HRL Compliance Newsletter

By July 6, 2020Uncategorized

Private Fund Risk Alert / Form CRS Reminders and New FAQs / ESG

The regulators were busy in late June 2020. In this newsletter, we cover the SEC’s recent Risk Alert, Form CRS reminders and new FAQs, as well as the Department of Labor’s proposed ESG rule.


Risk Alert: Observations from Examinations of Investment Advisers Managing Private Funds

On June 23, 2020, the U.S. Securities and Exchange Commission’s Office of Compliance Inspections and Examinations (“OCIE”) issued a Risk Alert highlighting certain compliance issues the Staff has observed in examinations of registered investment advisers that manage private equity funds or hedge funds (collectively, “private fund advisers”). Though the Risk Alert speaks to private fund advisers, ALL investment advisers should heed the guidance, as it covers a range of business practices relevant to the broader adviser industry.

The Risk Alert is intended to assist private fund advisers in reviewing and enhancing their compliance programs, and to provide investors with information concerning private fund adviser weaknesses. Deficiencies fall into three categories as detailed in the Risk Alert: conflicts of interest; fees and expenses; and handling of material nonpublic information and Codes of Ethics. Each of these areas have proven challenging to private fund advisers and the topic of deficiency letters as well as enforcement actions.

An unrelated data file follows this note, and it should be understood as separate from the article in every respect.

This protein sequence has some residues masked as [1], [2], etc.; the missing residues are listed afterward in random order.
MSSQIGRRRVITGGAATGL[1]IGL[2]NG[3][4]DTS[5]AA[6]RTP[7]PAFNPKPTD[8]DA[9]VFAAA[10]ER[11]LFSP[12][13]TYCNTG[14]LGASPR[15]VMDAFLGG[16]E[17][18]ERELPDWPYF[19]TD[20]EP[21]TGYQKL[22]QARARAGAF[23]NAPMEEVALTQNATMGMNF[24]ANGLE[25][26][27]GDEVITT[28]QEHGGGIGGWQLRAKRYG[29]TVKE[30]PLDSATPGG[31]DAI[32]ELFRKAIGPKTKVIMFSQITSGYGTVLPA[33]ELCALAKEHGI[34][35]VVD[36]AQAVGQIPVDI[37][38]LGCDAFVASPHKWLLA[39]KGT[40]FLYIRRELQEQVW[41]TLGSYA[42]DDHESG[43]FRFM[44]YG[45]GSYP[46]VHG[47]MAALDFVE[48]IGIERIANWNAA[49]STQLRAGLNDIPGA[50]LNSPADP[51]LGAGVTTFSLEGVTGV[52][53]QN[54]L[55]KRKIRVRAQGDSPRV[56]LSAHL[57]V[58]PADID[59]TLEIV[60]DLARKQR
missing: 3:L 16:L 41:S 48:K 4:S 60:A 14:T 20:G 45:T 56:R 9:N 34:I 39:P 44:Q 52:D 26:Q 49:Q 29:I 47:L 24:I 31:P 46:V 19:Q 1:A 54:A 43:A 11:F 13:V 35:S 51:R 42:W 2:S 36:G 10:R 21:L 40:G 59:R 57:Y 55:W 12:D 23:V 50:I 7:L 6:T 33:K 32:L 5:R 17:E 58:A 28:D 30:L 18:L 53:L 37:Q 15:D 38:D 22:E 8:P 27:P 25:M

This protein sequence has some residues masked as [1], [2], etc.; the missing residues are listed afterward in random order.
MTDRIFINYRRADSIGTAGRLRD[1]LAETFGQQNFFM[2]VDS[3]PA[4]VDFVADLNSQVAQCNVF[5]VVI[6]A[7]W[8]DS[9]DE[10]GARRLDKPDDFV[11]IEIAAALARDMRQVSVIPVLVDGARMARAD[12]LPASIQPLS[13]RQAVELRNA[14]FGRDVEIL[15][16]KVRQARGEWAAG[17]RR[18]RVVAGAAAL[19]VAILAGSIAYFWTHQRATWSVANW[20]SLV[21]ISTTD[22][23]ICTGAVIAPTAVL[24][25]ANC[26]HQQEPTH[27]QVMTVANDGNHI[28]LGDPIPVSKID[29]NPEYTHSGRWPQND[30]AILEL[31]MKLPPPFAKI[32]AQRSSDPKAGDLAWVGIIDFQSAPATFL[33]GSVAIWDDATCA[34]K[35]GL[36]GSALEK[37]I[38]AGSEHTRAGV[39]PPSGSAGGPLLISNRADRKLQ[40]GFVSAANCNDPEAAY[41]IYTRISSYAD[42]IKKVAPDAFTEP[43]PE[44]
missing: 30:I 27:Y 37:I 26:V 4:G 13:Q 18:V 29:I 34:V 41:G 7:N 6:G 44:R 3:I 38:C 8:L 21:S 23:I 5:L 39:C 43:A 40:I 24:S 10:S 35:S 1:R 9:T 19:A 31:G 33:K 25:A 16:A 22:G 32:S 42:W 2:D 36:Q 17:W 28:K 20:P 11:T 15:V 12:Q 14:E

The Risk Alert cautions advisers relative to:

  • Favoritism:
    • Allocation of investment opportunities
    • Conveyance of special liquidity rights
  • Misrepresentation:
    • Co-investments
    • Allocation of investment opportunities
  • Inadequate disclosures:
    • Multiple clients investing in same company
    • Financial relationships with clients or investors
    • Adviser interests in recommended investments
    • Service provider arrangements
    • Fund restructurings
    • Cross transactions
    • Fee and expense allocations
    • Use of operating partners
    • Acceleration of monitoring fees
  • Policy and procedure failures:
    • Lack of policies and procedures to manage conflicts of interest
    • Failure to follow policies and procedures in a manner that disadvantaged investors or led to insider trading
    • Valuation practices
    • Handling of material nonpublic information
    • Failure to correctly identify certain individuals as “access persons”
  • Failure to honor fund document limitations

View the Risk Alert here:


Form CRS – Client Reminders and New FAQs

Client Reminders: now that you have filed Form CRS with the SEC, remember to do the following:

  • Post Form CRS on your public website and make sure all links are working
  • Deliver Form CRS to new clients before they execute the advisory agreement
  • Deliver Form CRS to existing clients initially on or before July 30, 2020
  • Deliver Form CRS to existing clients thereafter when you:
    • open a new account that is different from the retail investor’s existing account(s);